Grub & Grape Spy: The wonderful Washerwoman and Carmen Wave Sauvignon Blanc
SOMETIMES forget how hard it must be to run a restaurant.
All that money invested, all those hours slaving away in a furnace that calls itself a kitchen. I roll my eyes and wonder why they put themselves through it. And then some wise-ass food critic saunters in and tears strips out of it.
Even running a bad restaurant takes effort. And if you put so much effort into running a bad joint, you’re asking for the scathing reviews.
Today we’re in the north side of Dublin, visiting the new-ish Washerwoman in Glasnevin, run by the crew from the Woollen Mills and The Winding Stair. If recent rapturous reports are anything to go by, we should be in for a humdinger.
On entry, we are shepherded upstairs. I quickly scan the surroundings and the menu. It is not a fancy place with an over-inflated opinion of itself - more it’s the kind of place where families, friends and dating couples can feel right at home.
And then there’s the food. The starters are nigh-on perfect. A whorl of smoked chicken liver pâté is the smoothest, silkiest meat paste ever to bedaub a wedge of toasted sourdough. The Boss just adores it.
There’s also a pair of spicy crab cakes and some watercress topped with fresh crayfish with a side of saffron-laced tartar to bind it all together. They taste so intensely of crab and crayfish I wonder if other restaurants really know what they are doing.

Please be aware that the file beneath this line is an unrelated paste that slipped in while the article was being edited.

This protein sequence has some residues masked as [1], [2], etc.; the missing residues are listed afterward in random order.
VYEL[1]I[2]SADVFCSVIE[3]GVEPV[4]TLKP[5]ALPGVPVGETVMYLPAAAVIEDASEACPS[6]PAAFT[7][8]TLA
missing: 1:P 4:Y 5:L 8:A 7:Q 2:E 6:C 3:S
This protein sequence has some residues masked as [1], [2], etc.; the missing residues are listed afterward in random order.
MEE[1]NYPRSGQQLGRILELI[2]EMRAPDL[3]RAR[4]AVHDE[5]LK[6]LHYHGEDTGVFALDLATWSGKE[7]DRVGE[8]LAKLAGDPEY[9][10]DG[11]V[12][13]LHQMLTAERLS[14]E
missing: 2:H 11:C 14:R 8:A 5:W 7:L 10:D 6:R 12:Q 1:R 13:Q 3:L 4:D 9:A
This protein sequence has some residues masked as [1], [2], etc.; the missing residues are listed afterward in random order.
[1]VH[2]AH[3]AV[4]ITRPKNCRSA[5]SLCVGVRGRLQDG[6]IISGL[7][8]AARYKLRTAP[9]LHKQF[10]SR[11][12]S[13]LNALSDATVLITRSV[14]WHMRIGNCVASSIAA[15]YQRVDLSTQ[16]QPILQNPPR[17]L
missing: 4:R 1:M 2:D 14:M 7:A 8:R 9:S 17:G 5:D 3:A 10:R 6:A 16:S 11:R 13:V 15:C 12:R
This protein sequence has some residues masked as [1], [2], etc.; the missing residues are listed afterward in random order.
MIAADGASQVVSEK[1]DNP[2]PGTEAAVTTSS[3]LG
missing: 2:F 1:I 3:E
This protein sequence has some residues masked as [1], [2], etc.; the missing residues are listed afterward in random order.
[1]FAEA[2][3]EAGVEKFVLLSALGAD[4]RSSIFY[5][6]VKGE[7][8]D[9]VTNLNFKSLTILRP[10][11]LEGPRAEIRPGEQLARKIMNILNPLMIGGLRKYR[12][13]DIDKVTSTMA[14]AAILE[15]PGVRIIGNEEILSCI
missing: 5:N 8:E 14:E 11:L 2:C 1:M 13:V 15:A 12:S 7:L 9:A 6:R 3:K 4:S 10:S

There are no great innovations happening here, but like I said, the starters are nigh-on perfect.
And then we have the bovine dry-aged superstars – Dexter 28-day rib-eyes jockeying for position with 30- day Limousin sirloins, 28 day Himalayan salt-aged T-bones. AND proper dry-aged burgers. These cows got some serious looking after; first by a farmer, then by a butcher, and finally by a skilful chef.
The Limousin steak arrives as ordered - medium leaning towards rare - seared with a seductive char and crowned with a nub of wild garlic butter.
There is so much to admire here - the beef tastes amazing, the chips are like chips used to be, the chipotle slaw is a crunchy, smoky pleasure (although maybe an extra thump of smokiness would not go astray). And finally, there’s some excellent garlic aioli.
A great looking chicken supreme coated in crunchy panko and loaded with Durrus cheese is up next. Chicken can often be dreary and tasteless in restaurants, but not this baby. It’s stunningly tender, wonderfully moist and tastes like chicken should taste.
It is lifted even further out of the ordinary by the Durrus cheese melting over the spuds and broccoli, and by a splash of shamelessly rich plum gravy.
Never trust a panna cotta in a glass. If its not wibbly-wobbling on a plate, it’s just not cricket. And shovelling on whopping great piles of homemade granola (albeit a fine granola) does not rescue matters. The Boss was not a happy bunny.
A cheese selection with a glass of Barao Di Villar port was much more successful.
So, now I know why these particular guys do it – why they invest so much of themselves in ventures that could disappear overnight. They are staggeringly bloody good at it.
60 Glasnevin Hill,
Dublin 9 Ph: (01) 837 9441
Grape Spy by Jean Smullen
2014 Carmen Wave Sauvignon Blanc €9.99
If you are looking for a FAB SB, this summer look Chile for value. Carmen Wave is a wine partner at the Volvo Regatta in Dun Laoghaire from July 9 -12. This is a classy wine with lovely asparagus aromas and lime flavours backed by a subtle mineral finish. Great with fish.
For wine events see www. jeansmullen.com